Political Science Department Hosts Teach-In on Presidential Race

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Dr. Aart Holtslag introduces the panel of political science professors.
Dr. Aart Holtslag introduces the panel of political science professors.

 

By MIKE MORRIS

 

THE PICKET – Faculty from Shepherd University’s political science department addressed issues such as the recent Supreme Court vacancy, Texas Sen. Ted Cruz’s eligibility to be president, and the continued electoral success of businessman Donald Trump in a teach-in held at the Robert C. Byrd Center for Legislative Studies on Wednesday.

 

The panelists were Dr. Stephanie Slocum-Schaffer, Dr. Max Guirguis, and Dr. Joseph Robbins, all professors of political science.

 

The faculty spoke to a mostly full house made up of students and community.

 

Gurguis opened with remarks on Cruz and his questioned status as a natural-born citizen. Guirguis explained that the controversy centers around Cruz’s birth in Canada to an American mother and a Cuban-Canadian father. The Constitution mandates that the president be a natural-born citizen, but does not specify what the term means or who qualifies. Cruz is not the first person to make a bid for the presidency amid this type of controversy, Guirguis pointed out. Barry Goldwater, George Romney, and John McCain, all Republicans born in the Arizona Territory pre-statehood, Mexico, and the Panama Canal Zone, respectively, have run for president in the past.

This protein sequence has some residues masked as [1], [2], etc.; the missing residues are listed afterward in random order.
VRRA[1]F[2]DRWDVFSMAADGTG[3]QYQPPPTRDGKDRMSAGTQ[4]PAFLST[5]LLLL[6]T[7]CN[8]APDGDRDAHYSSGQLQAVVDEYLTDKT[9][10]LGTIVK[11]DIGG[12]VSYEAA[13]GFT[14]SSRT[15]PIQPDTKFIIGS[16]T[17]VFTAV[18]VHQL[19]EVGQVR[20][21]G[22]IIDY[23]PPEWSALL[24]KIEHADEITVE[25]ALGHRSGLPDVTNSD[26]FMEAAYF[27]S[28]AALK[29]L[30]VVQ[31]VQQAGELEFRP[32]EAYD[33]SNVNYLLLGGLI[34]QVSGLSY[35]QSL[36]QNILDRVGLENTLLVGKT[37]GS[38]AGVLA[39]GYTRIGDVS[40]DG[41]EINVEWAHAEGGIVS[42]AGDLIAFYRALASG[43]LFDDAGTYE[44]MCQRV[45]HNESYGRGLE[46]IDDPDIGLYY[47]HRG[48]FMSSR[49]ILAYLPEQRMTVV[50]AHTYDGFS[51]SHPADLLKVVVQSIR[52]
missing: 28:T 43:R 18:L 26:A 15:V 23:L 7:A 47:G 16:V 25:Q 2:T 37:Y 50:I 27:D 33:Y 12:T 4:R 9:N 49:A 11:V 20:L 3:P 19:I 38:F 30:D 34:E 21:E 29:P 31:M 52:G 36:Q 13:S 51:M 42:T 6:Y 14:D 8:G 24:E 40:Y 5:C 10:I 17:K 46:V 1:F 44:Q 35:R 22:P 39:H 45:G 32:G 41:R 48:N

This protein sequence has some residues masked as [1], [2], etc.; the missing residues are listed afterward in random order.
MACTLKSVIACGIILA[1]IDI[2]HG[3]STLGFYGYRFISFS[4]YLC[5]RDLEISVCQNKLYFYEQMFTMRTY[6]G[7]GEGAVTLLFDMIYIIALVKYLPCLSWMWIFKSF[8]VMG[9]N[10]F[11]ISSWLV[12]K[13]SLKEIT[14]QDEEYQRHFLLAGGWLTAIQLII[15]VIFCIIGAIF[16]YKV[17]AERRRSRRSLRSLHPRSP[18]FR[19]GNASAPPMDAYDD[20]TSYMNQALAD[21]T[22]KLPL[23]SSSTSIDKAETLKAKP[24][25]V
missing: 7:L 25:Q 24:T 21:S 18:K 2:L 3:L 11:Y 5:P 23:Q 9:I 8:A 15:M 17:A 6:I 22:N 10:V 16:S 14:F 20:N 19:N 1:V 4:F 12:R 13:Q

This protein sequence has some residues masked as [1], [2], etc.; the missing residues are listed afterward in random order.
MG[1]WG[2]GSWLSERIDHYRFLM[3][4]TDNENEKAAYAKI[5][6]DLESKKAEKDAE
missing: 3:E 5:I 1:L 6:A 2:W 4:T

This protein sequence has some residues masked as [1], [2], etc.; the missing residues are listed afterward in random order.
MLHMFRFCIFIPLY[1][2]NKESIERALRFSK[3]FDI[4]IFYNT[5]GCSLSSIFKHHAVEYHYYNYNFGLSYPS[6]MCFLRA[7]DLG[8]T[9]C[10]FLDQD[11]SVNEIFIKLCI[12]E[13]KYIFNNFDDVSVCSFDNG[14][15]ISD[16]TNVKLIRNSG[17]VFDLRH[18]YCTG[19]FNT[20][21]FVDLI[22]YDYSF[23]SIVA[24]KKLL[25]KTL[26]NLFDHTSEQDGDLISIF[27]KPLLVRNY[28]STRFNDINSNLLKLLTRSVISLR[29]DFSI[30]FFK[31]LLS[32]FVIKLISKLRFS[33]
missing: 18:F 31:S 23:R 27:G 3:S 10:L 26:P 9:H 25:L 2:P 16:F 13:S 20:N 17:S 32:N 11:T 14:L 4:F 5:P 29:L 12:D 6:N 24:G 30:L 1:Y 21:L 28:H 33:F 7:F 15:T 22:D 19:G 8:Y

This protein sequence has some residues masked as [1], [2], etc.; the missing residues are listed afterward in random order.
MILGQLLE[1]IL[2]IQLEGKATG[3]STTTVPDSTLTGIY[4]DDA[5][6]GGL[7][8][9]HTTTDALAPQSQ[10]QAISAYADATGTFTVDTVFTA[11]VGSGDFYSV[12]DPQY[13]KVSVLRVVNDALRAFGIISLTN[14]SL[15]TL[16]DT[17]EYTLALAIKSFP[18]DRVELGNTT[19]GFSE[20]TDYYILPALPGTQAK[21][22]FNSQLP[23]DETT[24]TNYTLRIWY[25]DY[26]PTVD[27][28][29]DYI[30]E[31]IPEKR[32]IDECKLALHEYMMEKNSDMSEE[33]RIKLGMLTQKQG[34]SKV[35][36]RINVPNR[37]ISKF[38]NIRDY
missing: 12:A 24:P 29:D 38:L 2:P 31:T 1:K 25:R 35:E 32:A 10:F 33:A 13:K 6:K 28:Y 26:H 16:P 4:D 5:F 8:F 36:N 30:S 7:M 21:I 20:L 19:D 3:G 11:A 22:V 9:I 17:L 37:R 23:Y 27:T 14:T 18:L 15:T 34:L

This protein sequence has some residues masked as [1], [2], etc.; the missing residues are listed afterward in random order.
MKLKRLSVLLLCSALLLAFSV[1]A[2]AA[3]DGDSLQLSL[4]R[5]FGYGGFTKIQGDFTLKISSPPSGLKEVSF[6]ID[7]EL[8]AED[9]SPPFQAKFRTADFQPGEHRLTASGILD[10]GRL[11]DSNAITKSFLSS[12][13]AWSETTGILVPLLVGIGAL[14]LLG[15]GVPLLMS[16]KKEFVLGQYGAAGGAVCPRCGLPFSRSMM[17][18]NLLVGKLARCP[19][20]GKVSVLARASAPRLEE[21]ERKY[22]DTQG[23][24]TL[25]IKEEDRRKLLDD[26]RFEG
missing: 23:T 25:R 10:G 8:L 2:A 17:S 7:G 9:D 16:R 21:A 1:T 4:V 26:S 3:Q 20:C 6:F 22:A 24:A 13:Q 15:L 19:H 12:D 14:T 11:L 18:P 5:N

Guirguis outlined the two schools of thought on Cruz’s status as a natural-born citizen. Supporters of Cruz’s natural-born citizenship contend that under British law in colonial times, children born to British subjects outside the British Empire were considered naturally born British citizens, and this influenced the founding fathers when they put the natural-born specification in the Constitution. Secondly, the first Congress, of which many of the framers of the Constitution were members, passed the Naturalization Act of 1790, giving children born abroad to American citizens natural-born citizen status.

 

Opponents of Cruz’s eligibility, Guirguis said, cite the revision of the Naturalization Act and the fact that the phrase “natural-born” does not appear in subsequent versions of the Act. They allege Cruz, being born in Canada, may have received American citizenship at birth from his American mother, but did not get his citizenship by birth through physical presence in the United States.

 

Slocum-Schaffer spoke about the vacancy on the Supreme Court left by the death of Justice Antonin Scalia. She said the average tenure of a Supreme Court justice is 26 years, making a president’s choice in nominee important. She also noted the ideological split of the court in recent years and the prevalence of 5-4 decisions, where the court’s four liberals and four conservatives voted with each other, leaving the one swing vote to decide the case. The eight-member court is left to rule on cases such as an attempt to limit access to abortions in Texas through regulations of clinics.